As winter winds down and semester’s end winds up, I find myself simultaneously weary and frantic. A few days ago, rushing around making preparations for a conference, I emerged from my local Kroger to a steel blue sky washed with broad streaks of orange cut with yellow slashes. I stopped at the curb and set my grocery bag down to admire and absorb. For a moment I breathed in color and light. Then I reached in my purse for my phone to record the stunning sunset.
Years ago I learned that the myriad colors of sunrises and sunsets are, in fact, a side effect of a more prosaic problem: air pollution. The sky lights up because the light of the setting sun reflects off particles in the atmosphere. Whenever I’ve offered this information unsolicited, others have frowned and accused me of being a downer.
I don’t see it that way. I find it poignant, the dark knowledge of what’s underneath making the sunset before me that much more beautiful.
Not in a “no pretty without pain” way; I’ve never been one, whether in art or in life, to advocate suffering as an ideal path to appreciating or creating beauty. No–it enhances the experience because it reminds me that beauty, like anything else in this world worth contemplating, is complex.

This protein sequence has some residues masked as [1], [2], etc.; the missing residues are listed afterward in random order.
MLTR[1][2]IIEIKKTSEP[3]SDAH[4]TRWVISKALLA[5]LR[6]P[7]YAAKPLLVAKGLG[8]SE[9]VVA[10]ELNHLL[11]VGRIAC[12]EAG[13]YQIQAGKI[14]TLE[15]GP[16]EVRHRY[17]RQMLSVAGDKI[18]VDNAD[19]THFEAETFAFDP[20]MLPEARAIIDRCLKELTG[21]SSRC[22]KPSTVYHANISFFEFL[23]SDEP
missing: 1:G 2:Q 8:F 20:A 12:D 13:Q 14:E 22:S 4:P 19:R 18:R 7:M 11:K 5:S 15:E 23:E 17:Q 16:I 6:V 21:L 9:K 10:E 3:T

Too often, we’re sold a bill of goods: beauty is pure. Simple. Innocent. Its most common cultural icon, after all, is the unlined face of youth. But beauty isn’t simple or innocent. Real beauty is complicated. Layered. Full of richness and depth. It is surprising, even challenging. Not Welch’s grape juice. Fine wine.
In its presence, beauty always already contains the possibility of its absence. For that, it is all the more precious. The breathtaking sunset stops us in our tracks because we are wise to its complexity, wise to its transience. It demands and deserves our full attention now, while it is here before us.
As with beauty, so too with love.
I took one picture of the sunset, then walked to my car. The hot pink line demarcating the black mountains from the deepening blue sky suddenly intensified, glowing a hot, bright coral. I glanced down into my bag to find the phone, but when I looked back up, the high color had already dissipated.
Hold fast. Every moment is fleeting.